"Don't catch a falling knife," as the old saw commands. (Pardon my mixing a cutlery metaphor.) The idea of buying a former superstar stock at a discount price certainly has its attractions, but you've got to make sure you catch the haft -- not the blade. That's where Motley Fool CAPS comes in.

Today, we once again stand beneath Mr. Market's silverware drawer, measuring which knives have fallen the farthest. Then we'll call on CAPS to ask which of these stocks -- if any -- Foolish investors believe are ready for a rebound. Let's meet today's list of contenders, drawn from the latest "52-Week Lows" list at WSJ.com:

Company

52-Week
High

Recent
Price

CAPS Rating
(5 stars max.)

BB&T (NYSE:BBT)

$45.31

$15.33

**

Interface (NASDAQ:IFSIA)

$18.00

$3.48

****

International Bancshares  (NASDAQ:IBOC)

$35.80

$14.98

****

PPG Industries  (NYSE:PPG)

$69.89

$36.21

***

Under Armour (NYSE:UA)

$44.00

$15.82

***

Companies are selected from the "New Highs & Lows" list published on WSJ.com on the Saturday following close of trading last week. 52-week high and recent price provided by Yahoo! Finance. CAPS ratings from Motley Fool CAPS.

Knives and knaves
If there's one good thing about a broad-based market sell-off, it's that you find a lot of terrific companies getting the ol' baby-and-bathwater treatment. Tossed out on their rosy little bums as if they were bums of another sort. You just know that some of these babies are gonna bounce right back once the suds subside.

But as it turns out, The Motley Fool has already adopted a lot of these babies. Under Armour and International Bancshares are fine ideas -- but they're also existing Motley Fool Hidden Gems picks. PPG Industries and BB&T? Again, old hat. Both are Income Investor selections. And of course, Under Armour is also a Rule Breakers pick. Is there anything new under the sun? Read on as we discover...

The bull case for Interface
CAPS newcomer jwalsh71 introduced us to Interface last summer:

First, Ray Anderson ... has provided a genuine vision for many other businesses to follow ... While recycling carpet may not sound too exciting, businesses like Interface will begin to lead the pack as the mental shift to going green really starts to take hold. ... As oil prices rise due to increasing global demand, alternative carpet production techniques need to be used to offset the rise in the raw petroleum input costs for carpet. And Interface is already doing this by using recycled carpet as fuel for the process.

CAPS All-Star luckybunni agrees. Writing in May: "Interface is ... looking toward a future where oil products will be rare or non-existent. FLOR is a fashionable, sustainable, quality product that will pave the way for the future of carpet. I've notice that Target [ (NYSE:TGT)] has recently began stocking FLOR tiles." (And Lowe's (NYSE:LOW) has got 'em, too.)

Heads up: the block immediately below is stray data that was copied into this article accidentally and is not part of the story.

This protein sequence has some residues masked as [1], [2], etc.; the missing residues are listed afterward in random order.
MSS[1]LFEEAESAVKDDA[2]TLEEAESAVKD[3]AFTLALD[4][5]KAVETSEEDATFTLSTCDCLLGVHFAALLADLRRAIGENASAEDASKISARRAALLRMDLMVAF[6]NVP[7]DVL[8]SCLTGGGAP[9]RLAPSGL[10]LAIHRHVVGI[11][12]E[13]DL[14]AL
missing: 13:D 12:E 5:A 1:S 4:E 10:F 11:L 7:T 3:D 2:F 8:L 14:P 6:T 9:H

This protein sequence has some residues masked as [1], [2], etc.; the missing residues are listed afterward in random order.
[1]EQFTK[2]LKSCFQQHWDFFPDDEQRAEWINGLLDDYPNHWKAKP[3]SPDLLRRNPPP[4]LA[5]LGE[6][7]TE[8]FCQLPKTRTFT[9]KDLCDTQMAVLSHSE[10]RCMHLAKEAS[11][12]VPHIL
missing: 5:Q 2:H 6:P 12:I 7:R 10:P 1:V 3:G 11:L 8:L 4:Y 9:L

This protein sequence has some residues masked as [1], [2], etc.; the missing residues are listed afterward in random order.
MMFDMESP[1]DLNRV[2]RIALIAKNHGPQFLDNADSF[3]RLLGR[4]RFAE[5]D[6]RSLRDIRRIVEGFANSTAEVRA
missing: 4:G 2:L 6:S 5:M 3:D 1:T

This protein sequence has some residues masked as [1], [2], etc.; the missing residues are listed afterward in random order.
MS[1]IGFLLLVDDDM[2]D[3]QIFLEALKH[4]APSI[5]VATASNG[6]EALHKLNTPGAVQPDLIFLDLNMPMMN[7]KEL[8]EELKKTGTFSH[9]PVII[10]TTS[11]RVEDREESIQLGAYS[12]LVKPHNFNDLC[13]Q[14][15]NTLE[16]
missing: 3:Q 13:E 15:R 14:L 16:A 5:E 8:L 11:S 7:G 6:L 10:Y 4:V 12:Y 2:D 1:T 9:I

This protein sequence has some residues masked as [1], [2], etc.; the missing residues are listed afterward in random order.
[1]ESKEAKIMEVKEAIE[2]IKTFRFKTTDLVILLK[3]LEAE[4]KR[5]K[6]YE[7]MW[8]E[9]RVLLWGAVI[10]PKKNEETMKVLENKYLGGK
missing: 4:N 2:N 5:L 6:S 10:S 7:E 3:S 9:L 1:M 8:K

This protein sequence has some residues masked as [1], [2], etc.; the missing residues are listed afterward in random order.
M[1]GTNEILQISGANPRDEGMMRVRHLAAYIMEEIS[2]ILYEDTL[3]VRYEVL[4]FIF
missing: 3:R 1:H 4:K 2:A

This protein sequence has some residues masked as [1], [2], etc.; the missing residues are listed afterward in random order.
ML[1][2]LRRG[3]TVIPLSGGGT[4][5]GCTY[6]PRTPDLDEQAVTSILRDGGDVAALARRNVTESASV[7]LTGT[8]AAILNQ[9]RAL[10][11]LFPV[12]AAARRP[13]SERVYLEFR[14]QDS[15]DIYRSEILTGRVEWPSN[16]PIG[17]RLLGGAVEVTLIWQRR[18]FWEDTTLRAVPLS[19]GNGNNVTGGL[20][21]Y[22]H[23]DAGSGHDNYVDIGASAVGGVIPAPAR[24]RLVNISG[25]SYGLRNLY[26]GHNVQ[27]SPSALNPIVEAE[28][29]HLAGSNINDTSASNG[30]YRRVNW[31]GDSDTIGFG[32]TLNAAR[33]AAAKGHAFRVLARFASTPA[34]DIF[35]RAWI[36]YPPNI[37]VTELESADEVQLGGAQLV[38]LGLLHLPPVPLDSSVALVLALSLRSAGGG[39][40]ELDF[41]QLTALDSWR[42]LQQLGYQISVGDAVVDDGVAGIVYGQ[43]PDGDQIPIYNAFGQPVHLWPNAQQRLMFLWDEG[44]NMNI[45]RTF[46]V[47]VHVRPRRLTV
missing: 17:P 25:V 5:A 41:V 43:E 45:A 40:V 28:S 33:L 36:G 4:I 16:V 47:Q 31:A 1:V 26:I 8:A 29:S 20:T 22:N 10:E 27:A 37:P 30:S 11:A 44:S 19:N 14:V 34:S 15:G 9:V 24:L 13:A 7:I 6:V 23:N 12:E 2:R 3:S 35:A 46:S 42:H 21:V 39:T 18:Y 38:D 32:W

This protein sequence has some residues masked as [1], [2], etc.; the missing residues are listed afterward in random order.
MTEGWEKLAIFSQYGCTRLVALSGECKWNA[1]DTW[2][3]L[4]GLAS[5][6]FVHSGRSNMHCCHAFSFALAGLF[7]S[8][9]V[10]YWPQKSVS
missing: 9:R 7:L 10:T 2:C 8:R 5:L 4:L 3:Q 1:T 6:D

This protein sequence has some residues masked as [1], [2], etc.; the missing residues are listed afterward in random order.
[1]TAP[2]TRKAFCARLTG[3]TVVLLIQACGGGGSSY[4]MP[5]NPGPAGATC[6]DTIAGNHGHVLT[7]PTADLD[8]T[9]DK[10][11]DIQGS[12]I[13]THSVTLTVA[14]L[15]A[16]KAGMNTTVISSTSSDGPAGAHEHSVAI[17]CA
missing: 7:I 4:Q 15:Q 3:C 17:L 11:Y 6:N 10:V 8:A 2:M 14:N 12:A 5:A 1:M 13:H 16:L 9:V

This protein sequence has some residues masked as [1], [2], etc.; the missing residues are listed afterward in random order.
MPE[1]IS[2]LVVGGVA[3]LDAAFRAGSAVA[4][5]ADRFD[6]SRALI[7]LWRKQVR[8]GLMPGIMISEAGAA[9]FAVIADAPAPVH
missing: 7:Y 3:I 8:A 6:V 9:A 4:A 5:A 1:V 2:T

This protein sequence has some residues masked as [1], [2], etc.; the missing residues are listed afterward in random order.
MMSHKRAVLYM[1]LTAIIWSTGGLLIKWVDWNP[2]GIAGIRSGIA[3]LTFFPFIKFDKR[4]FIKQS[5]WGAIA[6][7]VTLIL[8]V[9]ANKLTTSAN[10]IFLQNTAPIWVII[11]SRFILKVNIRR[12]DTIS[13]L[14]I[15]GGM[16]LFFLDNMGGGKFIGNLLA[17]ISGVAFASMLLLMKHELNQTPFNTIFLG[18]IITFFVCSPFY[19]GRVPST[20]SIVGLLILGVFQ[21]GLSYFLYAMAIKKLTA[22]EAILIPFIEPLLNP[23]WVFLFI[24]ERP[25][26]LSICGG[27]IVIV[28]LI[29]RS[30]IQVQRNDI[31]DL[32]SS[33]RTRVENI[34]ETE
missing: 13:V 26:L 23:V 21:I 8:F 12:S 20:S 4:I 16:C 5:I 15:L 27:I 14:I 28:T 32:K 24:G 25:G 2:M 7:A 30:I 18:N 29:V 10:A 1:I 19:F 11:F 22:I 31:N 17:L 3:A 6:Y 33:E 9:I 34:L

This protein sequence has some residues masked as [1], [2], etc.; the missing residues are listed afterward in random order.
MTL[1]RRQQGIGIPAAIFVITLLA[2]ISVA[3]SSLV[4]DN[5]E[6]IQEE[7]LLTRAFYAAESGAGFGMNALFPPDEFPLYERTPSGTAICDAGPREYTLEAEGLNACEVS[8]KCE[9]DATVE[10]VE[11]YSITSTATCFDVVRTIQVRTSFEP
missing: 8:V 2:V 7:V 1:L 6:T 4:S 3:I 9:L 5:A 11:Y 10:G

In October, akmarker added that:

Interface has several long-term programs going that should bear fruit over the next several years. They've captured the value of ... operational efficiency measures and now are moving on toward reducing their energy consumption and environmental footprints. In the short term these efforts tend to absorb cash, but I expect that over the next 10 years we'll see some strong payoffs.

Ah, but in a market that asks only "what have you done for me lately" -- and defines "lately" as "within the last three months" -- will investors be willing to wait 10 years? More importantly, should you?

The answer really depends on how much faith you put in GAAP accounting standards. You see, from a surface-level viewpoint, Interface isn't just a bargain -- it's a steal. The stock trades for less than a P/E of 4, yet despite the recession, Wall Street analysts expect this company to grow its profits at 15% per year over the next half-decade. That looks cheap. Problem is, it's probably too good to be true.

Dig a little deeper, and you'll find that beneath Interface's lush, shag surface lies a bare $25 million in free cash flow for the last 12 months -- too little to support even half of Interface's reported net profit. And as for the "P" part of the P/E equation, it doesn't incorporate the firm's $225 million in net debt. Tack that debt on to the market cap, and you're looking at a business valued at roughly 18x its free cash flow. Pretty pricey, in light of the limited growth prospects.

Time to chime in
Now, maybe I'm being too pessimistic. Maybe we will run out of oil in the next 10 years, Interface will become known as the visionary "Microsoft of floor coverings," its profits will surge past all expectations, etc. and so on. But I'm not holding my breath. Neither should you.

Literally. As in -- even if you disagree with me, don't hold back. We're equal opportunity arguers here at the Fool, and if you've got an argument in Interface's favor, we've got a place to tell it. Click on over to Motley Fool CAPS and give us a shout.

Motley Fool CAPS : It's fun, it's free, and it just might make you famous. 

Under Armour and International Bancshares are Motley Fool Hidden Gems picks. PPG Industries and BB & T are Income Investor selections. Under Armour is a Rule Breakers pick. Microsoft is an Inside Value selection. The Fool owns shares of Under Armour.

Fool contributor Rich Smith does not own shares of any company named above. You can find him on CAPS, publicly pontificating under the handle TMFDitty, where he's currently ranked No. 506 out of more than 125,000 members. The Fool has a disclosure policy.